Pushing when used in the context of git repositories indicates that changes are going form the source repository to the target repository or upstream server. If the changes on the remote server are not compatible. Git can merge simple changes like two different edits to a file in different locations. This process is called a merge. The merge is at the syntax level. It could break the code. This is another reason why tests are critical. If git is unable to automatically merge changes it will not allow the commit and ask you to resolve the differences. Eclipse Git (EGit) provides a Commit and a Push menu option to facilitate pushing your changes to the server so that others can pull them. In most cases merges are rare. A merge is not bad, in fact later we will discuss and use merge to promote changes along the Continuous Integration process.
Start Eclipse. Go to bank and open the file AccountManager.java by double clicking on it. You should see something very similar to the screen snap below. Put in a comment in AccountManager.java. One syntax for comments requires a // at the start of the line That is the syntax we will use. I used a different syntax. The asterisk by the name of the file in the tab in the editor means that the file is modified.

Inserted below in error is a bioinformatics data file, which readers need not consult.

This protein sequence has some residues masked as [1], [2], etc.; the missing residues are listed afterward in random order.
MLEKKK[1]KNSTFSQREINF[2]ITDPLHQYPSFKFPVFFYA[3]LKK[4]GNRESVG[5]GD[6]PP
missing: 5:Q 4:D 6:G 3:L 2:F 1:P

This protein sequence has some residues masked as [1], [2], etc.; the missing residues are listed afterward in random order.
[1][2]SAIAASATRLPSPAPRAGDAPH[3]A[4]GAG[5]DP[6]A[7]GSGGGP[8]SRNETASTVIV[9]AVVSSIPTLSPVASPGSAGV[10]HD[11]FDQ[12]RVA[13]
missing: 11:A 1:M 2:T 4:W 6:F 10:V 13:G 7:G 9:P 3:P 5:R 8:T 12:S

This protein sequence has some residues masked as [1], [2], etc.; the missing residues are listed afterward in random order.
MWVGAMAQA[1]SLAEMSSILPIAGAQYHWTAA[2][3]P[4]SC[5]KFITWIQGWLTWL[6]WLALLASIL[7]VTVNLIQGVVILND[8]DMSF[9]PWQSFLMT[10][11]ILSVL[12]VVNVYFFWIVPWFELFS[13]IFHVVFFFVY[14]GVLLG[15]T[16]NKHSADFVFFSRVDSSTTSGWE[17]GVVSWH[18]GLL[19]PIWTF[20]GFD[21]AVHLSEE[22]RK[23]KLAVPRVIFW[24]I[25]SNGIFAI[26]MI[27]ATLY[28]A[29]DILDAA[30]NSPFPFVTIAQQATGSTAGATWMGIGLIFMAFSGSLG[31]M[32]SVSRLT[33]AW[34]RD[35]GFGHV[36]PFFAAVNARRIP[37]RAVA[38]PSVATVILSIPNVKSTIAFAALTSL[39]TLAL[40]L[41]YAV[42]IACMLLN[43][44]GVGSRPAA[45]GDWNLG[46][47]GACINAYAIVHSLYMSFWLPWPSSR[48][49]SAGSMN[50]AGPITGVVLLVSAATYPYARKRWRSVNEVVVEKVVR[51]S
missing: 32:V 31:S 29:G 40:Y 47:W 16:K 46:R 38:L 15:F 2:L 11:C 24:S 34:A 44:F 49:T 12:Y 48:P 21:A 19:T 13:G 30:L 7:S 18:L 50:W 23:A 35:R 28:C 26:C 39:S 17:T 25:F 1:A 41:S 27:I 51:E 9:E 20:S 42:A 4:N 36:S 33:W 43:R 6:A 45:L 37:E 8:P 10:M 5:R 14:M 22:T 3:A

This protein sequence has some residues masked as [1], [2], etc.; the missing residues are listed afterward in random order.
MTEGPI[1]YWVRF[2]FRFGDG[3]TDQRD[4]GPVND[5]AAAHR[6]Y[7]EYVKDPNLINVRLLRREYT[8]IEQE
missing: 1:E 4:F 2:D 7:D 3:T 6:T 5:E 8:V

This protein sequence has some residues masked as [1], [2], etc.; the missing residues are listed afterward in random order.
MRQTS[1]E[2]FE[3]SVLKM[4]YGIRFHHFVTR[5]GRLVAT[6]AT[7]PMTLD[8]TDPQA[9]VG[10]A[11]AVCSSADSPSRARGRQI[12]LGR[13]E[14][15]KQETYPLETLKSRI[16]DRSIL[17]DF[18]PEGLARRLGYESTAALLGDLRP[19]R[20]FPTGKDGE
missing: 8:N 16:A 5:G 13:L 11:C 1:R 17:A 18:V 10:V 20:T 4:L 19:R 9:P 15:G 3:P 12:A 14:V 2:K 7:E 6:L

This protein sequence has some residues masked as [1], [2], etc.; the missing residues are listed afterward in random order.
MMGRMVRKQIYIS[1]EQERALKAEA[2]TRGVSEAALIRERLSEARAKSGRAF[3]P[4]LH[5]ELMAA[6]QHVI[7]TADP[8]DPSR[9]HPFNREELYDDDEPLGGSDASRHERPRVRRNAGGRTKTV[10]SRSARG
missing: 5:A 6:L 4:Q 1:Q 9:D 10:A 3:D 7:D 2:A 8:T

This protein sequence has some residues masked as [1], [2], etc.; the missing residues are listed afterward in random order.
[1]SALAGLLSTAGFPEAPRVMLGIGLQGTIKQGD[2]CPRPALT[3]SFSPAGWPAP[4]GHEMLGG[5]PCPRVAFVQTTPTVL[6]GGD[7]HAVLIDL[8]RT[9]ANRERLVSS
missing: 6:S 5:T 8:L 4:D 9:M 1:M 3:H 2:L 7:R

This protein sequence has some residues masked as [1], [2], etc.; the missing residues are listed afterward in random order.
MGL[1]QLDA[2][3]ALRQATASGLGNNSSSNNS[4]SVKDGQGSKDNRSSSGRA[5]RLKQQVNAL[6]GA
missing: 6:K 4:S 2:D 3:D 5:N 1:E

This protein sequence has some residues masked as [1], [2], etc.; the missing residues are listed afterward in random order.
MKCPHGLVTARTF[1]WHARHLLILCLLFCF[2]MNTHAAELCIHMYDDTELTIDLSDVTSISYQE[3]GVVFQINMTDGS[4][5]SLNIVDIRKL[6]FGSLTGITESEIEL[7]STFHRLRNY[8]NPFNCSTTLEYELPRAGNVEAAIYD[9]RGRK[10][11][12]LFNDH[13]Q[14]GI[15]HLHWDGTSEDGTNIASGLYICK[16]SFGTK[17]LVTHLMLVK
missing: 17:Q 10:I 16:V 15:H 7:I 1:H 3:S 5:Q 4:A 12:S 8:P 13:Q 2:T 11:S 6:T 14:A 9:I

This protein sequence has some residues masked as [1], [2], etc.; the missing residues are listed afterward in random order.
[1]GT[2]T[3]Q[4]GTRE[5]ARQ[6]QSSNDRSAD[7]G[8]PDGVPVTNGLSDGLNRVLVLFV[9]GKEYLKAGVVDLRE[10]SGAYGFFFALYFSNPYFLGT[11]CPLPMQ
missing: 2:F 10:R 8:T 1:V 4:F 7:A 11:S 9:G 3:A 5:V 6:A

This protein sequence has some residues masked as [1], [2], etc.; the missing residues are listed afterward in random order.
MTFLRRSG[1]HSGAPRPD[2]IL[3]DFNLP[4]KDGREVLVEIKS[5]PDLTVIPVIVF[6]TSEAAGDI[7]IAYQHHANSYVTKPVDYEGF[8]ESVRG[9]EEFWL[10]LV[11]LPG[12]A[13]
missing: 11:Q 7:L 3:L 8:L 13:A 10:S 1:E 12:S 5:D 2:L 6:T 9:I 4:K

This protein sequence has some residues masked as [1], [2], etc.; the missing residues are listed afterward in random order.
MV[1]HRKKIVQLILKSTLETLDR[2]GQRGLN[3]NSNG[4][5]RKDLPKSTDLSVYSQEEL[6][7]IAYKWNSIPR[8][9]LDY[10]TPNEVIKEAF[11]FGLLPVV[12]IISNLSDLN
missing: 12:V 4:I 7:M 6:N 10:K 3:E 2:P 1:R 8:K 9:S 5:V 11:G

We will skip running of the tests to verify that the change did not break anything. Running of the tests was previously covered. If you choose to run the tests you will be prompted to save the file. You can navigate back to this spot and continue with the steps below.
If you run the tests you will see the following. The change you made has not been written to the disk so the two instances must be resolved. Click Yes
Right click on the file to select just this file for commit inclusion. If you clicked on the project all of the files under project would have been considered and most likely you would end up with one file.
To commit changes to the remote server we use Team > Commit as shown below. Click Commit.
If you did not run the tests you will see the following. The change you made has not been written to the disk so the two instances must be resolved. Click Yes
Verify that the file listed in the Files area is …/AccountManager.java. This will update your local history and then update the server. The default for this dialog varies on Windows and Mac versions of Eclipse. We want to perform a Commit and Push. Enter a short description about the change and then click Commit and Push.
You may see a dialog box indicating that Eclipse is communicating to the server. Very fast computers on very fast networks will just see a flash of the screen. You should see a dialog similar to the one below but not 100% identical. This dialog is informational. The results has already been pushed at this point. Each commit has a unique number so don’t try to match the dialog below up with your dialog boxes. Click OK and you are done. The > symbol that was on your file, directory or project should be removed.
There is no need to run the tests in this case.